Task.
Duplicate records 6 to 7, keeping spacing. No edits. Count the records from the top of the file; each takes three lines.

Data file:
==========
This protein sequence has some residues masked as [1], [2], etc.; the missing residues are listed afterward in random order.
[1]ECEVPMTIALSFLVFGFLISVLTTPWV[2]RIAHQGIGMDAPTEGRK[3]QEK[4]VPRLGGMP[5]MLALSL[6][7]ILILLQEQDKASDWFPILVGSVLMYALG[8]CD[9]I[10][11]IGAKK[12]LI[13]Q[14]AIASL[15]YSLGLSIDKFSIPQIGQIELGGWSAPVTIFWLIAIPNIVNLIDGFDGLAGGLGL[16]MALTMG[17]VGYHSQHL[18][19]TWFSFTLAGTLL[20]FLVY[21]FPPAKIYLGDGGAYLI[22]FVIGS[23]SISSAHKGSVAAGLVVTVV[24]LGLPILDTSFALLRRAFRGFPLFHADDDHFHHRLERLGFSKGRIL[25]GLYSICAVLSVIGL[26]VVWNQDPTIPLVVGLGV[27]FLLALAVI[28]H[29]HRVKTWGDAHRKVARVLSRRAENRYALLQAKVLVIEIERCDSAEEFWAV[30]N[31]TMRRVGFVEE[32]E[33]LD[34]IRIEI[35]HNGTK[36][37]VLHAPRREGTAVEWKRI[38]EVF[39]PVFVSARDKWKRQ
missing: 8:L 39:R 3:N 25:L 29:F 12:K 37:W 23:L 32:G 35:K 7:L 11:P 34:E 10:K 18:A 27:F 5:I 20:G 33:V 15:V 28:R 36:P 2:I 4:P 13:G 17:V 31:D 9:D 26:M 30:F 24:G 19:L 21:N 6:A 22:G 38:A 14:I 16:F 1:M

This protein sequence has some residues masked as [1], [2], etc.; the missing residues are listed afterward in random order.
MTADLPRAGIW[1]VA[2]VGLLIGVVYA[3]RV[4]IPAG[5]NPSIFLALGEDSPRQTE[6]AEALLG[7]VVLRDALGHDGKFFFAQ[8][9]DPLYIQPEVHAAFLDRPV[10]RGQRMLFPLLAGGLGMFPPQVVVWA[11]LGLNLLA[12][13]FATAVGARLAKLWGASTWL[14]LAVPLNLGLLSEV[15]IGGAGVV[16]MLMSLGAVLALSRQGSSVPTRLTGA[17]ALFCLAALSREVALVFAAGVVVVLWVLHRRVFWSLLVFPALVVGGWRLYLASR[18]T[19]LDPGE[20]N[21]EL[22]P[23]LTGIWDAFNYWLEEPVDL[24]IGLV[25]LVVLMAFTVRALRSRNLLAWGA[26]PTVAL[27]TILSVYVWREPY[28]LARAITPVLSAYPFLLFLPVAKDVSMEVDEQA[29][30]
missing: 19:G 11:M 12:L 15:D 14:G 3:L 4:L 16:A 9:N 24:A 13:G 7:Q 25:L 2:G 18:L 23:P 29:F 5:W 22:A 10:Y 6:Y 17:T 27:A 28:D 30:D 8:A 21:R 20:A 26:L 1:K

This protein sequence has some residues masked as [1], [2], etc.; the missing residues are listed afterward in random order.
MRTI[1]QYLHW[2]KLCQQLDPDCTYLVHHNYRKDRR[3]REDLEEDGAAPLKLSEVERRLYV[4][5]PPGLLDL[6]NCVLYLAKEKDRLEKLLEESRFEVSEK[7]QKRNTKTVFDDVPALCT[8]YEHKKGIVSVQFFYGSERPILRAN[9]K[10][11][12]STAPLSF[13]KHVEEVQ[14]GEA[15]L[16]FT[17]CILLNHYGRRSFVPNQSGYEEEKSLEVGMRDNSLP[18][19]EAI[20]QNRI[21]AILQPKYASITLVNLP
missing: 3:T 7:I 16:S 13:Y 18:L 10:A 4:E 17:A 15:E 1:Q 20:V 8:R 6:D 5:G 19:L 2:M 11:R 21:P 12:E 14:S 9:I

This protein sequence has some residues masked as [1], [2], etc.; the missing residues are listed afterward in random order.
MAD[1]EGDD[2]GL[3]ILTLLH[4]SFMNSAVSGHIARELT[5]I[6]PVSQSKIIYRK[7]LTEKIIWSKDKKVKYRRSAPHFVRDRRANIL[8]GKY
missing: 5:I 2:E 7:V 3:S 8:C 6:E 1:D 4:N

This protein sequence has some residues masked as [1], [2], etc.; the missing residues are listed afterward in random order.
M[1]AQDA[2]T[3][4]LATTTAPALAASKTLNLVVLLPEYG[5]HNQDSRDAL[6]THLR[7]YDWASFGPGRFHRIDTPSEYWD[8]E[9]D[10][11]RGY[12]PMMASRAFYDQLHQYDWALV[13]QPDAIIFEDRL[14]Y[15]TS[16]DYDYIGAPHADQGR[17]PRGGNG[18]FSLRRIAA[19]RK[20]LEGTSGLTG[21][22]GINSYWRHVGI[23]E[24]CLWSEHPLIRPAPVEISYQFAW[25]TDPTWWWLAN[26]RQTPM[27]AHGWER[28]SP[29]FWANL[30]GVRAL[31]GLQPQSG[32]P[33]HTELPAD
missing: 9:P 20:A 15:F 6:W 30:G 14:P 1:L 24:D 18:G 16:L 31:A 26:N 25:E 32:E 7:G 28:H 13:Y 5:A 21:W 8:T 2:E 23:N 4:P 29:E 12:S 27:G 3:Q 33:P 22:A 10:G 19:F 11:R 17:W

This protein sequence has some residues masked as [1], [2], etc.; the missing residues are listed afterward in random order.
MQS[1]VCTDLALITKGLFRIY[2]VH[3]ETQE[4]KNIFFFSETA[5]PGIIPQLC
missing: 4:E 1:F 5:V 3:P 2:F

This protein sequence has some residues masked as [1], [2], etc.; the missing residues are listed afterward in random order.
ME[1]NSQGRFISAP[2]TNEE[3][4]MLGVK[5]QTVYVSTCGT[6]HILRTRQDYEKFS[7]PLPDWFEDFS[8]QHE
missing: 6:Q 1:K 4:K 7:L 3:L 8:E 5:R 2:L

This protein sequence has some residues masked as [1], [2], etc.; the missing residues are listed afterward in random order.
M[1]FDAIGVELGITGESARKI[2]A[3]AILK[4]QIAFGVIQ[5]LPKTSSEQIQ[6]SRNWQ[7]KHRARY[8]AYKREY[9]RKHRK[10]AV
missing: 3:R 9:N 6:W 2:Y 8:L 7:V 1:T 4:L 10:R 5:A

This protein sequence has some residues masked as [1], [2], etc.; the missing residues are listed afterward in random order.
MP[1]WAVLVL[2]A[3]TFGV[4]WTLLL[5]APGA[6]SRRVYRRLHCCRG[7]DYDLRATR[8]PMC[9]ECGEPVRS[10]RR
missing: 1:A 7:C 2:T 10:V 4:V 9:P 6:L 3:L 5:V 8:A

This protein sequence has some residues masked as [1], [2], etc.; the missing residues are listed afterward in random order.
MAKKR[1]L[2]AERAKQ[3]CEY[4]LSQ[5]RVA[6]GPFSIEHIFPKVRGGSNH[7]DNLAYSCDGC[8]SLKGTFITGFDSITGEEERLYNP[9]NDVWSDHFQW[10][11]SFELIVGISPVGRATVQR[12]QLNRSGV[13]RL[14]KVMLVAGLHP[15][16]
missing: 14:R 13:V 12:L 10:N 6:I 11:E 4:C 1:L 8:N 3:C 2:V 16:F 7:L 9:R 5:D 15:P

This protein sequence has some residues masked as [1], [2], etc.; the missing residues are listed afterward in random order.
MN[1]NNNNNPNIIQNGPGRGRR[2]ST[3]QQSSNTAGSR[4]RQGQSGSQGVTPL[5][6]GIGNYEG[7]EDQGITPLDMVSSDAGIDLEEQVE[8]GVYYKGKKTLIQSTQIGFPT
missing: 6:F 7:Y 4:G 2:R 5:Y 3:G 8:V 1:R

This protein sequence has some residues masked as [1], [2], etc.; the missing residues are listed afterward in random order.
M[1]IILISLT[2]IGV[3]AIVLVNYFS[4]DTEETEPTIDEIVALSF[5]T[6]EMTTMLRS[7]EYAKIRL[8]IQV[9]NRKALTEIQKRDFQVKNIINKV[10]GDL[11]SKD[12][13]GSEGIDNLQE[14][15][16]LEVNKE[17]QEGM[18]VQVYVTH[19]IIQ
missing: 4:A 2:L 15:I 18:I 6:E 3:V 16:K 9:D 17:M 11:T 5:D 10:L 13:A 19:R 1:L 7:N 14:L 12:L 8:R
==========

This protein sequence has some residues masked as [1], [2], etc.; the missing residues are listed afterward in random order.
MQS[1]VCTDLALITKGLFRIY[2]VH[3]ETQE[4]KNIFFFSETA[5]PGIIPQLC
missing: 4:E 1:F 5:V 3:P 2:F

This protein sequence has some residues masked as [1], [2], etc.; the missing residues are listed afterward in random order.
ME[1]NSQGRFISAP[2]TNEE[3][4]MLGVK[5]QTVYVSTCGT[6]HILRTRQDYEKFS[7]PLPDWFEDFS[8]QHE
missing: 6:Q 1:K 4:K 7:L 3:L 8:E 5:R 2:L